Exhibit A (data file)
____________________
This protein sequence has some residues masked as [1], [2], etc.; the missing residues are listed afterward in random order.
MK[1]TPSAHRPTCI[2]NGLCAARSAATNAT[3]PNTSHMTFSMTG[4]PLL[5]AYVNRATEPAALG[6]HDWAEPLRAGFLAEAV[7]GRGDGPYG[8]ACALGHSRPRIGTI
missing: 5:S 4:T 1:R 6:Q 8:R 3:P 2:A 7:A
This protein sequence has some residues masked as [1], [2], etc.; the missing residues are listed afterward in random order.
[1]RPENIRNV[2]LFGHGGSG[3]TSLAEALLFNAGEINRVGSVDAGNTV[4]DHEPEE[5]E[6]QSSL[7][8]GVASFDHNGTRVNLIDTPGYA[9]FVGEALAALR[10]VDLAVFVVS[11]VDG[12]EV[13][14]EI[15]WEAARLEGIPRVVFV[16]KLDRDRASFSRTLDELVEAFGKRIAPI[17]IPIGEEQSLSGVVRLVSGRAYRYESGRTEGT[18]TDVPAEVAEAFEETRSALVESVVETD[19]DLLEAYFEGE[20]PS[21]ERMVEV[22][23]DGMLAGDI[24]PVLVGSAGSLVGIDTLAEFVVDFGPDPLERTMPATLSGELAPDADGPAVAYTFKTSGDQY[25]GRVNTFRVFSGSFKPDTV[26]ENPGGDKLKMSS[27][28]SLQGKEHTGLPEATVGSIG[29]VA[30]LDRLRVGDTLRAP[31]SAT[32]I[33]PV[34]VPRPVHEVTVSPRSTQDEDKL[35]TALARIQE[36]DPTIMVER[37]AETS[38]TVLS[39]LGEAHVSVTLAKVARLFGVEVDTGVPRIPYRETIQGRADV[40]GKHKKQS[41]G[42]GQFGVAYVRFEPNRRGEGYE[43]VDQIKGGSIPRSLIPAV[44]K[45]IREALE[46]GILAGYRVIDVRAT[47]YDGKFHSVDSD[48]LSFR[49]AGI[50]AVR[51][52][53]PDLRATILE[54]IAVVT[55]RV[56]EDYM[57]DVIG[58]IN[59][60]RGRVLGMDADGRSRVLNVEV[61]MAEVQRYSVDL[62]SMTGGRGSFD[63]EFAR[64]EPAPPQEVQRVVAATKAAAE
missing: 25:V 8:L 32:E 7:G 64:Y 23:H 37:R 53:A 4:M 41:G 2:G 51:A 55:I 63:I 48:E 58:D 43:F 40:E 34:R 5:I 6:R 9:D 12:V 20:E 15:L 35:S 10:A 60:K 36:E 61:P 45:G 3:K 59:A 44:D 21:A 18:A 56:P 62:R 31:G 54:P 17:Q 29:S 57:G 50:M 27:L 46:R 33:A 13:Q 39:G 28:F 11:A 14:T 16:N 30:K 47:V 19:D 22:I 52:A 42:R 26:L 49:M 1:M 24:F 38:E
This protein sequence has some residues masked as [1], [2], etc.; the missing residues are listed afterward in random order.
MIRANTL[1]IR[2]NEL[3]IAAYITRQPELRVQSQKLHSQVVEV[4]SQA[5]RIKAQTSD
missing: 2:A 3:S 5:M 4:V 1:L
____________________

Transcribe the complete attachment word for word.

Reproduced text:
This protein sequence has some residues masked as [1], [2], etc.; the missing residues are listed afterward in random order.
MK[1]TPSAHRPTCI[2]NGLCAARSAATNAT[3]PNTSHMTFSMTG[4]PLL[5]AYVNRATEPAALG[6]HDWAEPLRAGFLAEAV[7]GRGDGPYG[8]ACALGHSRPRIGTI
missing: 5:S 4:T 1:R 6:Q 8:R 3:P 2:A 7:A
This protein sequence has some residues masked as [1], [2], etc.; the missing residues are listed afterward in random order.
[1]RPENIRNV[2]LFGHGGSG[3]TSLAEALLFNAGEINRVGSVDAGNTV[4]DHEPEE[5]E[6]QSSL[7][8]GVASFDHNGTRVNLIDTPGYA[9]FVGEALAALR[10]VDLAVFVVS[11]VDG[12]EV[13][14]EI[15]WEAARLEGIPRVVFV[16]KLDRDRASFSRTLDELVEAFGKRIAPI[17]IPIGEEQSLSGVVRLVSGRAYRYESGRTEGT[18]TDVPAEVAEAFEETRSALVESVVETD[19]DLLEAYFEGE[20]PS[21]ERMVEV[22][23]DGMLAGDI[24]PVLVGSAGSLVGIDTLAEFVVDFGPDPLERTMPATLSGELAPDADGPAVAYTFKTSGDQY[25]GRVNTFRVFSGSFKPDTV[26]ENPGGDKLKMSS[27][28]SLQGKEHTGLPEATVGSIG[29]VA[30]LDRLRVGDTLRAP[31]SAT[32]I[33]PV[34]VPRPVHEVTVSPRSTQDEDKL[35]TALARIQE[36]DPTIMVER[37]AETS[38]TVLS[39]LGEAHVSVTLAKVARLFGVEVDTGVPRIPYRETIQGRADV[40]GKHKKQS[41]G[42]GQFGVAYVRFEPNRRGEGYE[43]VDQIKGGSIPRSLIPAV[44]K[45]IREALE[46]GILAGYRVIDVRAT[47]YDGKFHSVDSD[48]LSFR[49]AGI[50]AVR[51][52][53]PDLRATILE[54]IAVVT[55]RV[56]EDYM[57]DVIG[58]IN[59][60]RGRVLGMDADGRSRVLNVEV[61]MAEVQRYSVDL[62]SMTGGRGSFD[63]EFAR[64]EPAPPQEVQRVVAATKAAAE
missing: 25:V 8:L 32:E 7:G 64:Y 23:H 37:R 53:A 4:M 41:G 2:G 51:A 55:I 63:I 48:E 58:D 43:F 40:E 34:R 5:I 6:R 9:D 12:V 20:E 15:L 35:S 10:A 60:K 36:E 61:P 45:G 3:K 59:A 44:D 21:A 18:A 56:P 62:R 31:G 54:P 17:Q 29:S 57:G 50:M 27:L 46:R 33:A 13:Q 39:G 28:F 11:A 14:T 16:N 30:K 47:V 19:D 22:I 52:A 42:R 26:L 49:M 1:M 24:F 38:E
This protein sequence has some residues masked as [1], [2], etc.; the missing residues are listed afterward in random order.
MIRANTL[1]IR[2]NEL[3]IAAYITRQPELRVQSQKLHSQVVEV[4]SQA[5]RIKAQTSD
missing: 2:A 3:S 5:M 4:V 1:L